Regular yoga can ensure a healthy pregnancy, writes Maneka Gandhi
Prenatal yoga experts and medical professionals emphasise that prenatal yoga paired with cardiovascular exercises (such as walking) can ease the discomforts of pregnancy and help you prepare for the rigors of labourUpdated: Jun 21, 2018 07:57 IST
Pregnancy is an odd time for a woman. On the one hand, one is filled with joy and anticipation, on the other, there are worries about whether the baby will be normal and healthy. As the woman’s body changes, there are mood swings, fatigue, cramps, difficulty in breathing.
Being physically fit and emotionally strong directly affects the baby’s physical, neurological & psychological development. Practising prenatal yoga during pregnancy gives you the ability to stay calm and eases most physical problems during these nine months.
Prenatal yoga experts and medical professionals emphasise that prenatal yoga paired with cardiovascular exercises (such as walking) can ease the discomforts of pregnancy and help you prepare for the rigours of labour.
Pranayama, or the group of several breathing exercises, have been found to have exceptional benefits during pregnancy. It must be incorporated in the daily regime all through the three trimesters as it helps release negative emotions. Two most useful forms of pranayama or breathing exercises are: ujjayi, a long, strong, deep breath that helps women redirect their concentration to the present moment and maintain calm; and nadi shodhana, (alternative nostril breathing), which helps to balance the body’s energy flows. However, avoid any kind of breath retention or hyperventilation that could limit the foetus’s oxygen supply. The postures and exercises differ for each of the three trimesters of pregnancy.
The first trimester (0 to 13 weeks) brings nausea and fatigue. Severe biological and musculoskeletal alterations take place in the body. Yoga experts advise that one must be extremely cautious while practising yoga in this trimester as a wrong posture can obstruct the implantation of the foetus and placenta.
The following asanas are ideal for this trimester:
•Marjariasana (cat stretch): Stretches the neck and shoulders, lessening body stiffness and keeps the spine flexible because the back has to support more body weight as the pregnancy advances.
•Konasana (standing sideways bending the arm): Keeps the spine flexible and helps alleviate constipation, a common symptom of pregnancy.
•Badhakonasana (butterfly pose): Improves flexibility in the hip and groin region, stretches the thighs and knees, relieving pain, alleviates fatigue and helps facilitate smooth delivery when practised until late pregnancy.
•Yoga nidra (yogic sleep): Reduces tension and anxiety, helps regulate blood pressure and relaxes every cell in the body.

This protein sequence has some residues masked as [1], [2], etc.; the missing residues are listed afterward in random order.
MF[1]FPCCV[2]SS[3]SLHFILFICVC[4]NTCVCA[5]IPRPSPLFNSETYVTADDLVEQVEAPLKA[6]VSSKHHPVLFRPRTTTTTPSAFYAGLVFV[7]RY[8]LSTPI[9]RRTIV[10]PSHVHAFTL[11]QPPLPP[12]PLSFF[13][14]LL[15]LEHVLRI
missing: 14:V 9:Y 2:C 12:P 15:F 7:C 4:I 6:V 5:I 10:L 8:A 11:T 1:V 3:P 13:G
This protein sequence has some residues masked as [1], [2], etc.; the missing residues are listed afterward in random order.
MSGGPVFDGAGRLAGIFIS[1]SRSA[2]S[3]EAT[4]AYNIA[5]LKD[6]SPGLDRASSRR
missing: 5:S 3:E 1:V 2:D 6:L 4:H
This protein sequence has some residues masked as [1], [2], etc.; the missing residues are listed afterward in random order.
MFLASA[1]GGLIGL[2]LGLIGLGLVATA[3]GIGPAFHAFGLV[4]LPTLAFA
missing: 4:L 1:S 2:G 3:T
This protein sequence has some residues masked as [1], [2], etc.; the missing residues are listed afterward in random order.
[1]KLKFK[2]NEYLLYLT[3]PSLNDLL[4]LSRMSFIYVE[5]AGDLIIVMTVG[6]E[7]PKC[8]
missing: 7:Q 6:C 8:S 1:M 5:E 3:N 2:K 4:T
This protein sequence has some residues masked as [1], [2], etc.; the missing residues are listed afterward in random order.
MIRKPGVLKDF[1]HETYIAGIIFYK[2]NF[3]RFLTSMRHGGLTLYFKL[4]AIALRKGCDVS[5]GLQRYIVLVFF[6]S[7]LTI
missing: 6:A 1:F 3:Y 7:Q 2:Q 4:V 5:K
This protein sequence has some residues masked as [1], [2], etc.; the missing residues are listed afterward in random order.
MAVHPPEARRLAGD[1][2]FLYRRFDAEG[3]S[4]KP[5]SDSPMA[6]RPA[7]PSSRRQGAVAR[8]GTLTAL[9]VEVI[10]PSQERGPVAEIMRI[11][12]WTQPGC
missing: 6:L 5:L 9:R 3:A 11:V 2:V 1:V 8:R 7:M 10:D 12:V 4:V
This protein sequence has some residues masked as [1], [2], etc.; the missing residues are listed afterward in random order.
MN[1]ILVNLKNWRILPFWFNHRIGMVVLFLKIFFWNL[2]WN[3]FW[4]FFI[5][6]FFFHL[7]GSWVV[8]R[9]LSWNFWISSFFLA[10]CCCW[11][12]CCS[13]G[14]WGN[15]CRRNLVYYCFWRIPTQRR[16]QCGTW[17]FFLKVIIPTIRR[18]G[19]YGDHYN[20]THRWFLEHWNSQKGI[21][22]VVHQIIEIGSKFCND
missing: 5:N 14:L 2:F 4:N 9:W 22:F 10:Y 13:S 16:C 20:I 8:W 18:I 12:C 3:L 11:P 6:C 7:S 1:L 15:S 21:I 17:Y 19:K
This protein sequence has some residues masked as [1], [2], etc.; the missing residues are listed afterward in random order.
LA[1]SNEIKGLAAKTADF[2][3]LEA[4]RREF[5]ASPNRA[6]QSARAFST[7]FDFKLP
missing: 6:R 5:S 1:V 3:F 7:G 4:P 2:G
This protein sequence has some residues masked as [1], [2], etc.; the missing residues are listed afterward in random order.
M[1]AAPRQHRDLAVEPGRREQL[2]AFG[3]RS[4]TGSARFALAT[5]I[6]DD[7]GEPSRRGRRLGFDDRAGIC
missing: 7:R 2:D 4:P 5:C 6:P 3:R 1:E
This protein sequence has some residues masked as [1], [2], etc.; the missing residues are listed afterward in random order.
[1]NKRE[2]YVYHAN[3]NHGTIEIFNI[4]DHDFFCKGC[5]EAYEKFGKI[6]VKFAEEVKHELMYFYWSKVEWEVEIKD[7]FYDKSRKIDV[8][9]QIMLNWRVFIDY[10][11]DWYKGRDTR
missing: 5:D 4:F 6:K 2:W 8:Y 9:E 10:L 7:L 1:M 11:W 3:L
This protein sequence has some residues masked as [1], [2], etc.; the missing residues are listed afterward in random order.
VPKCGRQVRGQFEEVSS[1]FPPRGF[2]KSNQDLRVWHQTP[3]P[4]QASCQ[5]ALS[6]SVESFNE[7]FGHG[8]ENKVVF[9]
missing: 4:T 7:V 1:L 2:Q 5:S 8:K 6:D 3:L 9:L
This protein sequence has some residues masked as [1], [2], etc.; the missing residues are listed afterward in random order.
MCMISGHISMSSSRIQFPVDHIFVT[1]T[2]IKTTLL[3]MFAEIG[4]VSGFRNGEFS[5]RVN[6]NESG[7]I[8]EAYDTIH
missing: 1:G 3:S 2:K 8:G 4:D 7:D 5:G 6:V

During the second trimester (14 to 28 weeks), the volume of blood in the body expands 50-60% to support the foetus and placenta, the blood circulates faster, the rate of metabolism increases and heart rate rises. The body’s sugar gets used up faster and important reserves are used to support the placenta and foetus.
The following asanas are beneficial during this trimester:
•Vajrasana (diamond pose) –Enhances digestion and can be done directly after meal. It also helps strengthen the pelvic muscles and assist women in labour too.
•Kati chakrasana (spinal twist pose) – Relieves physical and mental tension and tones waist, hip and back.
•Tadasana (mountain pose) – Helps stretch and loosen the entire spine and also helps in developing mental and physical balance.
•Uthanasana (standing forward fold)– Strengthens muscles of uterus, thighs, back and ankles.
By the third trimester (29 to 40 weeks), the body has already undergone drastic physical and biological changes and also the movement of the baby is strong now. The protruding belly and additional weight are likely to challenge one’s balance. Simple balancing postures can make women feel lighter and more aligned. It is advisable to practise yoga with a prenatal teacher at this stage. If you ever feel uncomfortable doing any posture, stop.
Basic balancing postures like utthita trikonasana (extended triangle pose), utthita parsvakonasana (extended side angle pose), virabhadrasana (hero pose) and vriksasana (tree pose) are ideal for building strength in the legs, for proper alignment in the spine and for easing blood circulation.
According to a review of recent research studies, prenatal yoga drastically lowers the chances of pregnancy complications, stress levels and pain, and possibly even the risk of the baby being small for her gestational age.
As we mark the 4th International Day of Yoga, I urge all expecting mothers to join prenatal yoga classes. Not only will you feel better but you will probably make friends with other soon-to–be mothers and your children can become friends.
Cherish this time.
Maneka Sanjay Gandhi is Union minister for women and child development
The views expressed are personal
First Published: Jun 21, 2018 07:53 IST